In “Just to Show You How Complicated the World Is, British Airways and Iberia Pull Out of European Airline Lobbying Group” I noted that some of the ironies in the spat between American, United and Delta on the one hand and Emirates, Etihad, and Qatar on the other where the US airlines as asking for government protection from the flights and low fares of the Middle East airlines.
- British Airways and Iberia (along with Finnair) are in a joint business venture on routes across the Atlantic with American Airlines.
- American, along with Delta and United, is a prime driver of complaints against the 3 largest Gulf carriers on this side of the Atlantic.
- American, British Airways, and Iberia are members of the oneworld alliance with Qatar, and Qatar has a 9.99% ownership stake in the corporate parent of BA and Iberia.
- Etihad is a partner of American which just increased its codesharing relationship with American.
- Etihad owns substantial stakes in oneworld carrier airberlin, and Skyteam member Alitalia.
- Alitalia and Delta are partners in an immunized joint venture across the Atlantic. So while the US airlines are specifically worried about competing across the Atlantic with Middle East carriers, Delta is sharing revenue across the Atlantic with an Etihad venture.
- Emirates recently placed a $9 billion order for aircraft engines from Rolls Royce to fit onto their Airbus A380s
Amidst all of this, Air France — which lost a bundle when it invested in Alitalia — is clamoring for government protection as well.
But the government of France just awarded Qatar CEO Akbar al-Baker the French Legion of Honor.
In all of this, Qatar Airways CEO warns of spreading protectionism in the industry.
Is he right?
Virgin Atlantic is looking for government help to safeguard competition if IAG buys Irish carrier Aer Lingus, Virgin Atlantic’s Chief Executive Craig Kreeger told reporters.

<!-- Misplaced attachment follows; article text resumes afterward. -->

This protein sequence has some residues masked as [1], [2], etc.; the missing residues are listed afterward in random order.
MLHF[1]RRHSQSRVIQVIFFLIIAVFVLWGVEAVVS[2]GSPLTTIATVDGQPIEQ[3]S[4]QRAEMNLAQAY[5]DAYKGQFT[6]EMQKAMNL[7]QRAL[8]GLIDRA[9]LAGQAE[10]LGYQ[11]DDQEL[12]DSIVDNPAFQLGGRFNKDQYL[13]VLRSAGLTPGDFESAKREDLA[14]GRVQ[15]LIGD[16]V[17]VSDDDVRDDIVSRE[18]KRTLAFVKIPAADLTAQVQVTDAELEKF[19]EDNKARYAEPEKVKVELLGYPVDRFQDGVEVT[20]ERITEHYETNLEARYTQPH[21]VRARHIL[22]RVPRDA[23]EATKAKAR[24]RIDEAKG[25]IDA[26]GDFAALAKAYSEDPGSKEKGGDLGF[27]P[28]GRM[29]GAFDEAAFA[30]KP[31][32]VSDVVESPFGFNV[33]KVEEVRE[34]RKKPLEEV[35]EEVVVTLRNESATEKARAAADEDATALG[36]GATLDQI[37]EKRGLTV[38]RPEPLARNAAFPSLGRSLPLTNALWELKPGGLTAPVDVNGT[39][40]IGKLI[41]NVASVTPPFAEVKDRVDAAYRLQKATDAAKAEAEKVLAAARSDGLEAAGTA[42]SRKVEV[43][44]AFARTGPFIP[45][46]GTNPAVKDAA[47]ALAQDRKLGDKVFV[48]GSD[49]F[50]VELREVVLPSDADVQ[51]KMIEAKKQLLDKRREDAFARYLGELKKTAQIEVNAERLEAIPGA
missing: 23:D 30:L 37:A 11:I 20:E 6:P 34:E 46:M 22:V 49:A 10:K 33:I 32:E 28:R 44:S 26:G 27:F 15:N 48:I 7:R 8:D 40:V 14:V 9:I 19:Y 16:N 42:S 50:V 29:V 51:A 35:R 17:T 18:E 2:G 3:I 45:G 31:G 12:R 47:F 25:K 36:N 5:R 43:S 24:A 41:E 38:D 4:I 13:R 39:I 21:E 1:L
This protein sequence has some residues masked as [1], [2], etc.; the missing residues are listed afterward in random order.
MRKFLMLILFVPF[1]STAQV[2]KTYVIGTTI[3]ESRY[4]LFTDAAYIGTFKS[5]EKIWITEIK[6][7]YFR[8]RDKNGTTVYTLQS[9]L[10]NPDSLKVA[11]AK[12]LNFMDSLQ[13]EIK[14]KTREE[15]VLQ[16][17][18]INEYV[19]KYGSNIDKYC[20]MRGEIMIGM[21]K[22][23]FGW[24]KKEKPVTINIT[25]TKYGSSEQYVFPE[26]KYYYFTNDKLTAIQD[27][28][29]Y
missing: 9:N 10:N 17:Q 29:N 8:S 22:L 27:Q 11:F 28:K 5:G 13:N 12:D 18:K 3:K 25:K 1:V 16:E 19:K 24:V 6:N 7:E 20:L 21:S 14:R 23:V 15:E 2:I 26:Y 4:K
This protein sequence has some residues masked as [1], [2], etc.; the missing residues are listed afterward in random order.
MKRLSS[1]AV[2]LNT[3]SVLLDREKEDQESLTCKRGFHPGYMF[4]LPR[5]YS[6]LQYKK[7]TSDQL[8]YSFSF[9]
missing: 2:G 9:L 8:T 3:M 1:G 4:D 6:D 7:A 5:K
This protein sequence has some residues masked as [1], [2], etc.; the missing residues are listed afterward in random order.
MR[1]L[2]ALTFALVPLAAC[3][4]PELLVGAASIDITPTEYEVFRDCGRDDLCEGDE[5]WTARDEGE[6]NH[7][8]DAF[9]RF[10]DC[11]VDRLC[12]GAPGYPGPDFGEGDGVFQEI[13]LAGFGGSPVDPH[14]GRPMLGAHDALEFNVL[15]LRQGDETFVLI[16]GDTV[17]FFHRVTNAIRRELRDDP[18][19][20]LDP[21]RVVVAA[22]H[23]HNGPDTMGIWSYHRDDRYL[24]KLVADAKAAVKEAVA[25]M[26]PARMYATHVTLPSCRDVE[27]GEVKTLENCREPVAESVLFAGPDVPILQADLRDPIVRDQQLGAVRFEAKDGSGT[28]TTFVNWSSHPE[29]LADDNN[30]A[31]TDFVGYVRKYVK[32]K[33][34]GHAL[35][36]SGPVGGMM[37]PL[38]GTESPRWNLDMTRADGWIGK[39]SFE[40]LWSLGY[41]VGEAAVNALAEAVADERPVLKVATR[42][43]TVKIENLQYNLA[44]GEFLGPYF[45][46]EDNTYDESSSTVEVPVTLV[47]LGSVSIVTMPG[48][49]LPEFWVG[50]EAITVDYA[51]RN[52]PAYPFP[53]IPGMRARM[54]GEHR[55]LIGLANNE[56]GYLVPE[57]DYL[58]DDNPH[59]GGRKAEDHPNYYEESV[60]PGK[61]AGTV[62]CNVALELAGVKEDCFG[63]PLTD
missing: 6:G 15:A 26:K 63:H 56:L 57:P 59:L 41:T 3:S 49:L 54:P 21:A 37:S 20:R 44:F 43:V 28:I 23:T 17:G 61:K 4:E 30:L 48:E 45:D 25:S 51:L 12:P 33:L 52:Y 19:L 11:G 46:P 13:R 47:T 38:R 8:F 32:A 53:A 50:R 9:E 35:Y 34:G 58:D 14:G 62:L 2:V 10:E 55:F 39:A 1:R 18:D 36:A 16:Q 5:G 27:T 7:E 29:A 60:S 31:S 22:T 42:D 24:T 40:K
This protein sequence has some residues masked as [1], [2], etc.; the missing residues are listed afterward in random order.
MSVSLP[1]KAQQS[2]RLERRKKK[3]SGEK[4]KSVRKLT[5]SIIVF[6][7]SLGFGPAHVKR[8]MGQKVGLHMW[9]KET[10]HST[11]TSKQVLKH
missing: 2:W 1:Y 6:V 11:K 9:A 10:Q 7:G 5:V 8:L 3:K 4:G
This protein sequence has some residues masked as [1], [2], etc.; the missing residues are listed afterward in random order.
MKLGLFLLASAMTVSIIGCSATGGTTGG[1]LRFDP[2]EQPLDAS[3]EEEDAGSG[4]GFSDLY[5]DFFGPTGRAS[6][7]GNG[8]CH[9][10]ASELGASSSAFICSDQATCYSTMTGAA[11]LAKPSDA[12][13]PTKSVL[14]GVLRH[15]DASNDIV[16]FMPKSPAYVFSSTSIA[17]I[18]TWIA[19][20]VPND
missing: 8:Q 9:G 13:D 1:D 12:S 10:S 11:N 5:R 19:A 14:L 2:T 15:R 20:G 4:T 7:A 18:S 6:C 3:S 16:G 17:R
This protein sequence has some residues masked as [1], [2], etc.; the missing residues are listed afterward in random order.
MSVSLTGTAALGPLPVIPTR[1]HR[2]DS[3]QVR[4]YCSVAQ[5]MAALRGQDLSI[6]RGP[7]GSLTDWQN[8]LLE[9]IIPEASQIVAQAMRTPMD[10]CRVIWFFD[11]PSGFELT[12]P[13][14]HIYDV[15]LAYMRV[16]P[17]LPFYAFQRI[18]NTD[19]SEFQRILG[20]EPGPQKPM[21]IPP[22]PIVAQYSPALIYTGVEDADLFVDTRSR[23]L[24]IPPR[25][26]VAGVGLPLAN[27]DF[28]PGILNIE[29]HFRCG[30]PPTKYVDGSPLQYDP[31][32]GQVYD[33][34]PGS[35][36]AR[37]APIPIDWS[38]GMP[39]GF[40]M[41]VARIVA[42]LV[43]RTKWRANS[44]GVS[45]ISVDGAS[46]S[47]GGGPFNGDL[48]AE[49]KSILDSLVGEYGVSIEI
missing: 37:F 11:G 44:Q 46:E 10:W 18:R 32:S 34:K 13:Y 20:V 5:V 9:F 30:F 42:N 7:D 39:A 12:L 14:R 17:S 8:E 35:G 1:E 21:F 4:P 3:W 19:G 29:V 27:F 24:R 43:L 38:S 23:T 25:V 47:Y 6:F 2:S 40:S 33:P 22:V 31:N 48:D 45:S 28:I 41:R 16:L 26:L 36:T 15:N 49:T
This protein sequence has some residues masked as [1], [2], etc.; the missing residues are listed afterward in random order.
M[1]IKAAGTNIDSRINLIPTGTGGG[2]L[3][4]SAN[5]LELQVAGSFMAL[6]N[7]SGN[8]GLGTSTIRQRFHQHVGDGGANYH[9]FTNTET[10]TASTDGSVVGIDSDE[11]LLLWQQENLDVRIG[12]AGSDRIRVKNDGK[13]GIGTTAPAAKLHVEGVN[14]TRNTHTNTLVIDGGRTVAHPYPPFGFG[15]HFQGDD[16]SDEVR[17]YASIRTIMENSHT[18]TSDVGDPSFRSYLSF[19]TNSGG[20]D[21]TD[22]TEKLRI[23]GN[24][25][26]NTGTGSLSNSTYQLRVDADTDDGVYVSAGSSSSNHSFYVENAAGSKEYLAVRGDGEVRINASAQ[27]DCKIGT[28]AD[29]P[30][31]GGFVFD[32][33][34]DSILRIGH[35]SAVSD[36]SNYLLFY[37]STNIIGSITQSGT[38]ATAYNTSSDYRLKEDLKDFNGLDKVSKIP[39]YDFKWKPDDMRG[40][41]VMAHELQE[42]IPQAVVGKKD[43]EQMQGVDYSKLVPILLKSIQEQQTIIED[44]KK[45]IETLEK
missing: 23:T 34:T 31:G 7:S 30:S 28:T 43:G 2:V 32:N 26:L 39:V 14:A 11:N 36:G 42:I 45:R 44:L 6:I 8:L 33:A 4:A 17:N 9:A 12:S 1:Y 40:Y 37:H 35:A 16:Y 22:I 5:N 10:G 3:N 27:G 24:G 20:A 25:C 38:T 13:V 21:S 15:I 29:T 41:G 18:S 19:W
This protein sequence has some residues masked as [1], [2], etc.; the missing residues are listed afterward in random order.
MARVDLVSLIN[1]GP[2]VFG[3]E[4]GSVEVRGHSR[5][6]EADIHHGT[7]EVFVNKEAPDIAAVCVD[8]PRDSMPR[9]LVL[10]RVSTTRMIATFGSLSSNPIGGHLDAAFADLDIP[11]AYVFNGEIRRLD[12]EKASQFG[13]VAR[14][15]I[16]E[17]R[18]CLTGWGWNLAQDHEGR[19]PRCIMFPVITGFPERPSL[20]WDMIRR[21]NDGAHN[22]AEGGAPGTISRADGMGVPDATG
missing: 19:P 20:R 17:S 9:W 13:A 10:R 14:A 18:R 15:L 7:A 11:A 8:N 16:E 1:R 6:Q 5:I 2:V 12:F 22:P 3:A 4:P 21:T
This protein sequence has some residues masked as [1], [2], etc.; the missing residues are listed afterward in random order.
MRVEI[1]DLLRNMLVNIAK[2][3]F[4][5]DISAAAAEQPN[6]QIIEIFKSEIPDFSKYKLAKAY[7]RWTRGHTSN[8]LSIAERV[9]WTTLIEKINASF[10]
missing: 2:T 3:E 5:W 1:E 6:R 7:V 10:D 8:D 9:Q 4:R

…”We expect that the transaction will ultimately reach conclusion, but we’d certainly love to see a hard look at what kind of remedies might be appropriate to allow competitive connectivity to Ireland to continue to exist,” Kreeger said.
And British Airways, which is taking the side of the Middle East carriers in their dispute with American, Delta, and United, is now calling for a government probe of aircraft manufacturers, suggesting that since there are only two companies offering viable large jets (Boeing and Airbus) it’s likely anti-competitive.
Airlines are seeking legal advice to examine whether they are being gouged on the cost of the equipment they buy, including jetliners and the engines that power them, according to Willie Walsh, chief executive of British Airways parent International Consolidated Airlines Group SA.
…Airline officials worry that the duopoly among large aircraft makers Boeing Co. and Airbus Group SE and lack of competition among engine makers and other items has left them paying more for the equipment than necessary.
“We have asked the team at IATA to engage external legal counsel to start looking into this issue,” Mr. Walsh said. The group will explore whether manufacturers and aftermarket parts suppliers are complying with competition rules.
Mr. Walsh said airlines have the perception they are “not getting a fair deal” from equipment makers. That is why the airlines want more choice.
Public calls here are apparently based on ‘perception’ and Walsh suggests that the government ought to require aircraft manufacturers to offer planes with more than one engine type to facilitate competition. (The President of engine maker GE Aviation says they can’t afford to offer an engine for each model of plane where they may only sell a few, given high development costs.)
They really ought to be a bit careful in their calls for government review, because if fewer competitors in aircraft is harmful, why aren’t fewer competitors on airline routes? And if airline consolidation requires government review and protection for Virgin in the case of BA and Aer Lingus, why should the government allow immunized joint ventures in the case of Virgin and Delta (I was always amused by the Virgin planes painted ‘No Way BA/AA’ on the side)? And for that matter shouldn’t the BA/AA joint ventures be revisited?
Sometimes these airline CEOs remind me of the children who just have to touch the stove because their parents tell them it’s hot. And while ‘consistency may be the hobgoblin of little minds’ I’m not sure it’s postmodern irony that they’re going for here.